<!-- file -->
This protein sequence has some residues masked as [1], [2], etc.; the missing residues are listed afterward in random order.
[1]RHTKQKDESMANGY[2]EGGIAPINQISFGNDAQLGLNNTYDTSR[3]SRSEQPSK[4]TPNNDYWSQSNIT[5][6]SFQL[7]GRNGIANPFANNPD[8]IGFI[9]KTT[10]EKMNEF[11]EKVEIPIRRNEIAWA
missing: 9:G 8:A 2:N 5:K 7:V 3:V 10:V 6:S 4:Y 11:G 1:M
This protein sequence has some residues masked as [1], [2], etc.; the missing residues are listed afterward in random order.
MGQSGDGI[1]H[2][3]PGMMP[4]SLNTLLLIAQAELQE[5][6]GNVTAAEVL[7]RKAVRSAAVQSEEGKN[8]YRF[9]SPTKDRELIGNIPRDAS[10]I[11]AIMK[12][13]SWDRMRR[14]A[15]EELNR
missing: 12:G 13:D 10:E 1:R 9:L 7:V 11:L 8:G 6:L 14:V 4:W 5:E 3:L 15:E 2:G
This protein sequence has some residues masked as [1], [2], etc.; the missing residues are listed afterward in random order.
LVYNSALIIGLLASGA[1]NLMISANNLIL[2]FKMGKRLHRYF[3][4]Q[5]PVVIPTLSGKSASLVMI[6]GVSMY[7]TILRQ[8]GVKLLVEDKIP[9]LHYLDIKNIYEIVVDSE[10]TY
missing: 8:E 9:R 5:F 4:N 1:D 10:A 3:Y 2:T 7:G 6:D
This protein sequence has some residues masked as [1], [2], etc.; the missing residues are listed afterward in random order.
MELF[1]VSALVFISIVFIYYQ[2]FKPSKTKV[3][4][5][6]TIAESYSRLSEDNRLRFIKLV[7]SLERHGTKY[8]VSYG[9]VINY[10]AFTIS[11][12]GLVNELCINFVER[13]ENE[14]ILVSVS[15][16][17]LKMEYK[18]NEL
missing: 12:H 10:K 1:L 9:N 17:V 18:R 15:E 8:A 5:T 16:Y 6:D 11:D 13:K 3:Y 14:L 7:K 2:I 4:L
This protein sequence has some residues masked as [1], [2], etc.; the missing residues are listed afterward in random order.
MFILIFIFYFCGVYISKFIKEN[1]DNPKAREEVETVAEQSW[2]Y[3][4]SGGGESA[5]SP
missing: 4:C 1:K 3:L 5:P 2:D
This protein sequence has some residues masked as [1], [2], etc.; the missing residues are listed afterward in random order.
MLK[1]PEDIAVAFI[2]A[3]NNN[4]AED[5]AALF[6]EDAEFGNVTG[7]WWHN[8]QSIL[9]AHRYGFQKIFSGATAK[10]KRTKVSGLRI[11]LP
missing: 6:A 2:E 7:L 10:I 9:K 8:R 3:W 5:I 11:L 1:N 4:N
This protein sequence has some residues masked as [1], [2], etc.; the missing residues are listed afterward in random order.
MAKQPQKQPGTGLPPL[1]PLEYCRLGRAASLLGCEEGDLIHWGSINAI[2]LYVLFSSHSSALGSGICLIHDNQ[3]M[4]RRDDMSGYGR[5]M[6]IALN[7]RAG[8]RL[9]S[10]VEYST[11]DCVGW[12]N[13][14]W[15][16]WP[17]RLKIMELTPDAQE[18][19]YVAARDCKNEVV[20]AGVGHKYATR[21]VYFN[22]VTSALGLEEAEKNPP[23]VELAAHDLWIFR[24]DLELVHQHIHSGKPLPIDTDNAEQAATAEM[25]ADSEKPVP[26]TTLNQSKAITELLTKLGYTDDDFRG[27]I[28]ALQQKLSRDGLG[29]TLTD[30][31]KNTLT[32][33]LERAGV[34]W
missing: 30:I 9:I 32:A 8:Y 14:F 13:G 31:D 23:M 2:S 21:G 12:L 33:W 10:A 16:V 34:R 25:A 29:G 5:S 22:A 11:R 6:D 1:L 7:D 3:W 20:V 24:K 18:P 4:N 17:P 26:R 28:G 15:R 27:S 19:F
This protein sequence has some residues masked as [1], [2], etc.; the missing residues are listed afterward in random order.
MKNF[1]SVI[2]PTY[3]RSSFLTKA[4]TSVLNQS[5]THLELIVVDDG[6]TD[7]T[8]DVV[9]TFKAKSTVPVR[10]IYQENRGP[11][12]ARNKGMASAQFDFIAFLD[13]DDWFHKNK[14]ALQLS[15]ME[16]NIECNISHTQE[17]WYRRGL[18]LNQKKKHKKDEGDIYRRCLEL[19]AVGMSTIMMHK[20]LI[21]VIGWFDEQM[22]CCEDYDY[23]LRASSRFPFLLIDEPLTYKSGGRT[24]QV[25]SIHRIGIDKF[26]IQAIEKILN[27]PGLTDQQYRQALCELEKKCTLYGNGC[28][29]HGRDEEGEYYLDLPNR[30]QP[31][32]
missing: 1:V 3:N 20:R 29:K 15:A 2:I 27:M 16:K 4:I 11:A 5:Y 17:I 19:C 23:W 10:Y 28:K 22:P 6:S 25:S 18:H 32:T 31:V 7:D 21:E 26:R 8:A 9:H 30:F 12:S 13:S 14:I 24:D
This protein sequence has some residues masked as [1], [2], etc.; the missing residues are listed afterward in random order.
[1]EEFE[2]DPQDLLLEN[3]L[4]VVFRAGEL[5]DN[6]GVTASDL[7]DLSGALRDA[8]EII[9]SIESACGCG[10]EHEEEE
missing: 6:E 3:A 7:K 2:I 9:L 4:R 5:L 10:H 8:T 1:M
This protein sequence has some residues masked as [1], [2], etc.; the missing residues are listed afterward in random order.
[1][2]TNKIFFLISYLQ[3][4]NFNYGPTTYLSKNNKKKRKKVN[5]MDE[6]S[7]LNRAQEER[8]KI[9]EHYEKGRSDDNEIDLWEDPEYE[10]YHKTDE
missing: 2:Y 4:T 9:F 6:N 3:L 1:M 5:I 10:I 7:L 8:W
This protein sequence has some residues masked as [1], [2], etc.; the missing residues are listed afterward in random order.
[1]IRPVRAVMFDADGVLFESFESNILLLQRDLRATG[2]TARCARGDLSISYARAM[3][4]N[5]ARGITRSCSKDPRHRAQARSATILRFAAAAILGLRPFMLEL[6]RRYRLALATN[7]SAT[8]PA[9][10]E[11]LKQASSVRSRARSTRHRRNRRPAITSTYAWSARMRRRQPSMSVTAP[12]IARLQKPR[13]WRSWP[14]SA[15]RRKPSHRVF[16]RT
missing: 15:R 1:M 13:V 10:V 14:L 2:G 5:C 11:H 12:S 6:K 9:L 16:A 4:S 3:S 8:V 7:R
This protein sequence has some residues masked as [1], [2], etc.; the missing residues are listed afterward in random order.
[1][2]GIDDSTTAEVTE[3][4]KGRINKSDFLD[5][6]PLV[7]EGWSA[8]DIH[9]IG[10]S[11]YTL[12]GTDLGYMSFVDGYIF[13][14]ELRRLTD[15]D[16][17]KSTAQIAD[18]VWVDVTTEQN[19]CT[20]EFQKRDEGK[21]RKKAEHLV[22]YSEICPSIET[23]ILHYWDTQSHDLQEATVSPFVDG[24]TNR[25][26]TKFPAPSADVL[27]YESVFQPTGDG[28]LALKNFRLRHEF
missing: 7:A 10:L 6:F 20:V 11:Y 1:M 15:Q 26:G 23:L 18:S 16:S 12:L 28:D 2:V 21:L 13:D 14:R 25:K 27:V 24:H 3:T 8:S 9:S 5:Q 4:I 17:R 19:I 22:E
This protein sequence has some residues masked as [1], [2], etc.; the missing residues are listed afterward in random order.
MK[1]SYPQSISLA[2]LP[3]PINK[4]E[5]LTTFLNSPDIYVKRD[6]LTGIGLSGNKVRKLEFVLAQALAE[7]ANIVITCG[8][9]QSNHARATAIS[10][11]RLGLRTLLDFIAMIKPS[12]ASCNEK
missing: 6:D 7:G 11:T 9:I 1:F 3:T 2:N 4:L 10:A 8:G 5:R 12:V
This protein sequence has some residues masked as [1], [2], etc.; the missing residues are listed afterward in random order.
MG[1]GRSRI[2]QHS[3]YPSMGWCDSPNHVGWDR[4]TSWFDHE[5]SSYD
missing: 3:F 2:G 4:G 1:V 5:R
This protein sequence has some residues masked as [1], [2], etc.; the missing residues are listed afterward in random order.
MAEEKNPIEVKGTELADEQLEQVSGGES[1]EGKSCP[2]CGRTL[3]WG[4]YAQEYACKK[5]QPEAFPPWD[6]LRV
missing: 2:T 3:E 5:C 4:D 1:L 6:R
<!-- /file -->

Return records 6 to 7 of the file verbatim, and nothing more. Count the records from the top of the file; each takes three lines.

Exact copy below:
This protein sequence has some residues masked as [1], [2], etc.; the missing residues are listed afterward in random order.
MLK[1]PEDIAVAFI[2]A[3]NNN[4]AED[5]AALF[6]EDAEFGNVTG[7]WWHN[8]QSIL[9]AHRYGFQKIFSGATAK[10]KRTKVSGLRI[11]LP
missing: 6:A 2:E 7:L 10:I 9:K 8:R 3:W 5:I 11:L 1:N 4:N
This protein sequence has some residues masked as [1], [2], etc.; the missing residues are listed afterward in random order.
MAKQPQKQPGTGLPPL[1]PLEYCRLGRAASLLGCEEGDLIHWGSINAI[2]LYVLFSSHSSALGSGICLIHDNQ[3]M[4]RRDDMSGYGR[5]M[6]IALN[7]RAG[8]RL[9]S[10]VEYST[11]DCVGW[12]N[13][14]W[15][16]WP[17]RLKIMELTPDAQE[18][19]YVAARDCKNEVV[20]AGVGHKYATR[21]VYFN[22]VTSALGLEEAEKNPP[23]VELAAHDLWIFR[24]DLELVHQHIHSGKPLPIDTDNAEQAATAEM[25]ADSEKPVP[26]TTLNQSKAITELLTKLGYTDDDFRG[27]I[28]ALQQKLSRDGLG[29]TLTD[30][31]KNTLT[32][33]LERAGV[34]W
missing: 30:I 9:I 32:A 8:Y 14:F 13:G 31:D 23:M 2:S 21:G 12:L 33:W 10:A 16:V 34:R 25:A 29:G 5:S 22:A 11:R 6:D 1:L 7:D 3:W 20:V 24:K 18:P 4:N 17:P 26:R 28:G 15:R 27:S 19:F